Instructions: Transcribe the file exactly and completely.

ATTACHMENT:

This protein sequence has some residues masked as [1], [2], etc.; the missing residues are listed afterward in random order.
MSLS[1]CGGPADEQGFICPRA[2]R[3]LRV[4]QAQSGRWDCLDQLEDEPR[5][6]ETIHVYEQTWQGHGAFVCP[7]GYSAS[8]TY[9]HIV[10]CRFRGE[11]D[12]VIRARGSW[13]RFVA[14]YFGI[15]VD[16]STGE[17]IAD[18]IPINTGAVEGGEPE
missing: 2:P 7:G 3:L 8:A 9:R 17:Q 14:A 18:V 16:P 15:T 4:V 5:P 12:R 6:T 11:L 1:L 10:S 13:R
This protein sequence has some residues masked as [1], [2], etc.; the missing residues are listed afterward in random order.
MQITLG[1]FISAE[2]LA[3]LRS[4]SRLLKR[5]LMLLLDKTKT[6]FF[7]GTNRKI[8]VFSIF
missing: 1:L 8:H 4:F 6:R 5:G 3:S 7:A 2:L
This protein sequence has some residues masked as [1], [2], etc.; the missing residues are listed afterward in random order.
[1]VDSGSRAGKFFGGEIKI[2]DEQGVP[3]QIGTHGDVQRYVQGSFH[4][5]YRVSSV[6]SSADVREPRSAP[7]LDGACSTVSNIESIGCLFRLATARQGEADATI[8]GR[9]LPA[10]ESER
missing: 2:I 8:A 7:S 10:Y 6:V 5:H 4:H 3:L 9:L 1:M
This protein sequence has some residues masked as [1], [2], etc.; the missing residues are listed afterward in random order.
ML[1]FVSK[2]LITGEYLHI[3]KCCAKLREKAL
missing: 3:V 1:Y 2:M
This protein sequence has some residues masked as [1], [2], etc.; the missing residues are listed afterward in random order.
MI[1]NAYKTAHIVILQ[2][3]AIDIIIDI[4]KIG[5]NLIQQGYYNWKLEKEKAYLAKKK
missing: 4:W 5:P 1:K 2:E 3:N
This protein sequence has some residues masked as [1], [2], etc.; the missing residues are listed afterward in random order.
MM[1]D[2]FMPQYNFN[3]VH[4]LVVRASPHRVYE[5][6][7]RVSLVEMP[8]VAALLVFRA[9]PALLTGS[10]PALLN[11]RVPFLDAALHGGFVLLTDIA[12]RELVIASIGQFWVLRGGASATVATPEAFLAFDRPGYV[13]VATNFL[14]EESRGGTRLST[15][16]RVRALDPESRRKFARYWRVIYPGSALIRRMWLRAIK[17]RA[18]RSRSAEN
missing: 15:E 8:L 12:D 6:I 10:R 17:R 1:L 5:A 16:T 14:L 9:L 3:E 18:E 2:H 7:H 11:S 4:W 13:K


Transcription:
This protein sequence has some residues masked as [1], [2], etc.; the missing residues are listed afterward in random order.
MSLS[1]CGGPADEQGFICPRA[2]R[3]LRV[4]QAQSGRWDCLDQLEDEPR[5][6]ETIHVYEQTWQGHGAFVCP[7]GYSAS[8]TY[9]HIV[10]CRFRGE[11]D[12]VIRARGSW[13]RFVA[14]YFGI[15]VD[16]STGE[17]IAD[18]IPINTGAVEGGEPE
missing: 2:P 7:G 3:L 8:A 9:R 17:Q 14:A 18:V 16:P 15:T 4:V 5:P 12:R 6:T 11:L 1:L 10:S 13:R
This protein sequence has some residues masked as [1], [2], etc.; the missing residues are listed afterward in random order.
MQITLG[1]FISAE[2]LA[3]LRS[4]SRLLKR[5]LMLLLDKTKT[6]FF[7]GTNRKI[8]VFSIF
missing: 1:L 8:H 4:F 6:R 5:G 3:S 7:A 2:L
This protein sequence has some residues masked as [1], [2], etc.; the missing residues are listed afterward in random order.
[1]VDSGSRAGKFFGGEIKI[2]DEQGVP[3]QIGTHGDVQRYVQGSFH[4][5]YRVSSV[6]SSADVREPRSAP[7]LDGACSTVSNIESIGCLFRLATARQGEADATI[8]GR[9]LPA[10]ESER
missing: 2:I 8:A 7:S 10:Y 6:V 5:H 4:H 3:L 9:L 1:M
This protein sequence has some residues masked as [1], [2], etc.; the missing residues are listed afterward in random order.
ML[1]FVSK[2]LITGEYLHI[3]KCCAKLREKAL
missing: 3:V 1:Y 2:M
This protein sequence has some residues masked as [1], [2], etc.; the missing residues are listed afterward in random order.
MI[1]NAYKTAHIVILQ[2][3]AIDIIIDI[4]KIG[5]NLIQQGYYNWKLEKEKAYLAKKK
missing: 4:W 5:P 1:K 2:E 3:N
This protein sequence has some residues masked as [1], [2], etc.; the missing residues are listed afterward in random order.
MM[1]D[2]FMPQYNFN[3]VH[4]LVVRASPHRVYE[5][6][7]RVSLVEMP[8]VAALLVFRA[9]PALLTGS[10]PALLN[11]RVPFLDAALHGGFVLLTDIA[12]RELVIASIGQFWVLRGGASATVATPEAFLAFDRPGYV[13]VATNFL[14]EESRGGTRLST[15][16]RVRALDPESRRKFARYWRVIYPGSALIRRMWLRAIK[17]RA[18]RSRSAEN
missing: 15:E 8:L 12:D 6:I 10:R 17:R 1:L 5:A 16:T 14:L 9:L 3:E 18:E 2:H 7:H 11:S 4:W 13:K